Sunday, May 31, 2009


One of the less glamorous parts of the Apollo lunar missions was orbital photography. While the moonwalkers were down on the moon, captivating millions with their exploits, the lone orbiting astronaut would continue his ongoing task of mapping the lunar surface. Here we see a reference chart from Apollo 17, carefully mapping out each photo returned from space. The level of detail is exquisite, and the artwork meticulous.

Saturday, May 30, 2009


Today's post is a sketch by Wernher von Braun depicting an orbital workshop to be built inside a Saturn SII stage. It was a so-called "wet" design because the internals would have to be optimized after the stage had been used as a tank for propellants. Dated November of 1964, it was an early study that ultimately resulted in the design for Skylab (which was launched "dry" and fully outfitted). At the time of this proposal, working in space was still an unknown, and a post-orbital outfitting of the workshop may have been a bit optimistic. But the idea was sound overall, with interior modules passed down from the stage above through a tunnel into the SII stage. It's ideas like this that earned von Braun the moniker of "Father of the Apollo Program." For more information, see the Wikipedia entry here. See you tomorrow!

Friday, May 29, 2009


In 1958, Robert Gilruth, head of the Space Task Group at the dawn of NASA, was struggling with a problem. It probably devoured more of his time than it deserved, as seen in the memo here. Forwarded to relevant parties by George Low, Chief of Manned Space Flight. this memo, created just a few months after the founding of NASA, details Gilruth's apparent displeasure with the name then under consideration for America's first manned space project- Project Mercury. If he wanted a new name for Mercury (see memo), would Gemini have become "Project Two Astronauts"? And Apollo perhaps "Project Tres Amigos"? You decide.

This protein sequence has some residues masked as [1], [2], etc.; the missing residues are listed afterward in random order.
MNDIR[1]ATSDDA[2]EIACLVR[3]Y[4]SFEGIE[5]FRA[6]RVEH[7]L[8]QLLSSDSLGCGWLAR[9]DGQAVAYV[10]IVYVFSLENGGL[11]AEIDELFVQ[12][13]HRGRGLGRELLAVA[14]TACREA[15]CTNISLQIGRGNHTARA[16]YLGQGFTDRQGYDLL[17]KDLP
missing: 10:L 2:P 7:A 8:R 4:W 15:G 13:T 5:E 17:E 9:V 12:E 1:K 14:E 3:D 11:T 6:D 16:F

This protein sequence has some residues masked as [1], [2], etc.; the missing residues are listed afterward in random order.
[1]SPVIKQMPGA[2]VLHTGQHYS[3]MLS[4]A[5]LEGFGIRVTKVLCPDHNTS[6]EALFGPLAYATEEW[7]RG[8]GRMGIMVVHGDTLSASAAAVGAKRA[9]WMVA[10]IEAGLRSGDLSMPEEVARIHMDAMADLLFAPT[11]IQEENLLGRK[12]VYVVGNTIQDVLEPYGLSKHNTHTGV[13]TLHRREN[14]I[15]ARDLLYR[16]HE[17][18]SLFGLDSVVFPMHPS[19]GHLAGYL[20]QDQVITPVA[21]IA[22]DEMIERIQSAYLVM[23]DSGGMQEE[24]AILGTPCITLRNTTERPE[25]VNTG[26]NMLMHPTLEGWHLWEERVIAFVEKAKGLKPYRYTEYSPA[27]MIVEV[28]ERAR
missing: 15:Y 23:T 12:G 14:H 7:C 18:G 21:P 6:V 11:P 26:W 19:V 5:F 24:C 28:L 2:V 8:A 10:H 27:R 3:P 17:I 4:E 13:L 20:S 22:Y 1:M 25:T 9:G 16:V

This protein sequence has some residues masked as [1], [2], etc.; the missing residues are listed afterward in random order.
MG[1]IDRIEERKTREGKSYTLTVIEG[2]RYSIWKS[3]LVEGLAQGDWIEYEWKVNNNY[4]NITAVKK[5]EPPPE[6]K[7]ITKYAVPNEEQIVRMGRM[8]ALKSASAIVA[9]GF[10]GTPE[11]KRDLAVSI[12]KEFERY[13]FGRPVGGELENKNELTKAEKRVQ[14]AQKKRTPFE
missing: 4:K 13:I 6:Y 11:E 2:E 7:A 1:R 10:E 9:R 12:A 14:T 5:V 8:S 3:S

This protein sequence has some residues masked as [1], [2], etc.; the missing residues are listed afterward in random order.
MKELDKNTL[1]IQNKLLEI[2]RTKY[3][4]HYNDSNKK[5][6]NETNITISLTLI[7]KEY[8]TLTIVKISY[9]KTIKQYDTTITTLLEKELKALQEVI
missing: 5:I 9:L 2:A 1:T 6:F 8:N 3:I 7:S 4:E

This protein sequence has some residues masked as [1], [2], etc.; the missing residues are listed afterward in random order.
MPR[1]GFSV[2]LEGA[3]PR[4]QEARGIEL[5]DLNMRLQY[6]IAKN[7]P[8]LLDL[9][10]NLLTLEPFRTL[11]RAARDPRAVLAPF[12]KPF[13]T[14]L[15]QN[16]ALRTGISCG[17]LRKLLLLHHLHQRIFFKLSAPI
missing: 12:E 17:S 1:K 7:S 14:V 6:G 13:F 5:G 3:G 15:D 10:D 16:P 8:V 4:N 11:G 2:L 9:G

Welcome to the Missions to the Moon book blog. This is a place to re-live the heady days of the Apollo and Soyuz lunar programs- perhaps the crowning achievements of the 20th Century. Many blog entries will include a new downloadable image or artifact from the space age- items rarely seen and not available in print. It's all in the spirit of my newest book, Missions to the Moon- to remember the great adventure of the Golden Age of space exploration, and ponder what wonders await us in space.

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